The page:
Friday, October 16, 2015

Using Google Slides as Group Whiteboards - Angle Puzzles

If you've read my other posts, you've probably gathered that my geometry classes are all 1:1 now. I had a few kids with laptops last year, but now - virtually all of my geometry students have them.

This new opportunity pushes me to rethink the way I structure and deliver all content. In previous years, lots of practice time was somewhat traditional - student would do a problem, instructor would provide feedback. The problem here is the delay inherent between the pencil/paper feedback cycle. Don't get me wrong - I'm usually all over the classroom helping, prompting, asking questions, etc., but there are still delays with this traditional method (I mean there are 30 kids and 1 of me).

Enter our 1:1 devices. I automatically ask myself how I can restructure the lesson so it's more effective, students get better/more immediate feedback, and it's truly more personalized. To do this, I analyze the takeaways I want students to have, the structure and necessary supports needed for a particular lesson, and the way in which I need students to practice.

One such lesson is my annual day of "angle puzzles". Basically, these are complex drawings composed of sets of parallel lines and transversals that ask students to reason and apply their knowledge of angle pairs. HERE are the puzzles I use. Yes. This is a link to Teachers Pay Teachers. No. I'm not a fan, but I couldn't find them anywhere else when I was looking a couple years ago.

Having used these angles puzzles for a while, I knew the following:

1. Low to low middle kids struggle with angle puzzles and need lots of peer/instructor support. Groups are a good thing.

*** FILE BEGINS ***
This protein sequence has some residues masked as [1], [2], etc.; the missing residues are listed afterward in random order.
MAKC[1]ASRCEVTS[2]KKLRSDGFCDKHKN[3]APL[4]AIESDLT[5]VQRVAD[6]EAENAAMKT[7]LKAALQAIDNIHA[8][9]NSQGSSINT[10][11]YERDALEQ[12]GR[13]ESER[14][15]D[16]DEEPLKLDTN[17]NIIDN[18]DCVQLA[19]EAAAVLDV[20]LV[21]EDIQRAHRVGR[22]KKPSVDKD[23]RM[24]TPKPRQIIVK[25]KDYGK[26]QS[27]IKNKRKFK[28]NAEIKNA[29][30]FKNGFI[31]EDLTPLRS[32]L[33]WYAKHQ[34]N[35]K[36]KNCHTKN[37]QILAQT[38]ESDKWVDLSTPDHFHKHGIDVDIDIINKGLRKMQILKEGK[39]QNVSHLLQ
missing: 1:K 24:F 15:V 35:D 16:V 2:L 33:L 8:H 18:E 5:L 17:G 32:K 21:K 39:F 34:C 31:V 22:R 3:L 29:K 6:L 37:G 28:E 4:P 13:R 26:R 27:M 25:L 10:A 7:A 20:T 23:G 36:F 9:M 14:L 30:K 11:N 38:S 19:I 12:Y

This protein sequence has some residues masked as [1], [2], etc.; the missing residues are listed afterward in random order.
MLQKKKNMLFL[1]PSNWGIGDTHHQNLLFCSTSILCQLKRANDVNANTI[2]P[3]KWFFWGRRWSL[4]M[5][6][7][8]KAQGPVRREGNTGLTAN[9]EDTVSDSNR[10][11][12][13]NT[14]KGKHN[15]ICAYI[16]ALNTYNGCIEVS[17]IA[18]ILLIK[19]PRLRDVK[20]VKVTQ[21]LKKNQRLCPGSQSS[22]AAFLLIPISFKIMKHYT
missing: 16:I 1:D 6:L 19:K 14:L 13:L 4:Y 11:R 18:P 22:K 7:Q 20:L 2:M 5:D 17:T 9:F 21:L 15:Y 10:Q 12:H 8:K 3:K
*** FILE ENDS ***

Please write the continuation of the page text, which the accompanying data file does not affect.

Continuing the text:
2. On these puzzles in particular, students get "stuck" and either disengage or wait on instructor help.
3. These kind of puzzles need lots and lots of instructor feedback.
4. When kids work in groups on these puzzles, one student tends to dominate the group.

To address these problems, I decided I needed the following features from a technology solution:

1. Collaborative work from multiple devices on same file
2. Instructor ability to see student work on own screen at all times
3. Instructor ability to provide continuous feedback to groups/teams
4. Groups/teams need opportunity to respond to feedback
5. Ability to include multiple puzzles to groups in one file

Having analyzed these needs, I determined that Google Slides could offer all these features. So, I took the snipping tool and created an image file for each angle puzzle. Then, I inserted these files as the backgrounds of individual slides. This is important. Since the image is the background, students can't move the puzzle around or delete it. Since we don't have Google Classroom, I took the slides link and shorted it with before providing it to the groups.  Here are some samples of my students' work:

Takeways: My students (for the most part) loved this activity. Google Slides worked just how I'd hoped. The one issue I found though, was when the students inserted the text boxes. In image #2, the text boxes are large (standard size when you click to create the text box instead of drag to create them). If students do not resize the text boxes, they have trouble clicking on the correct text, since the text boxes begin to overlap. The group in image #1 have resized their text boxes appropriately and had few issues. Image #3 shows the back and forth comments/feedback between students and me.

It was a great day!

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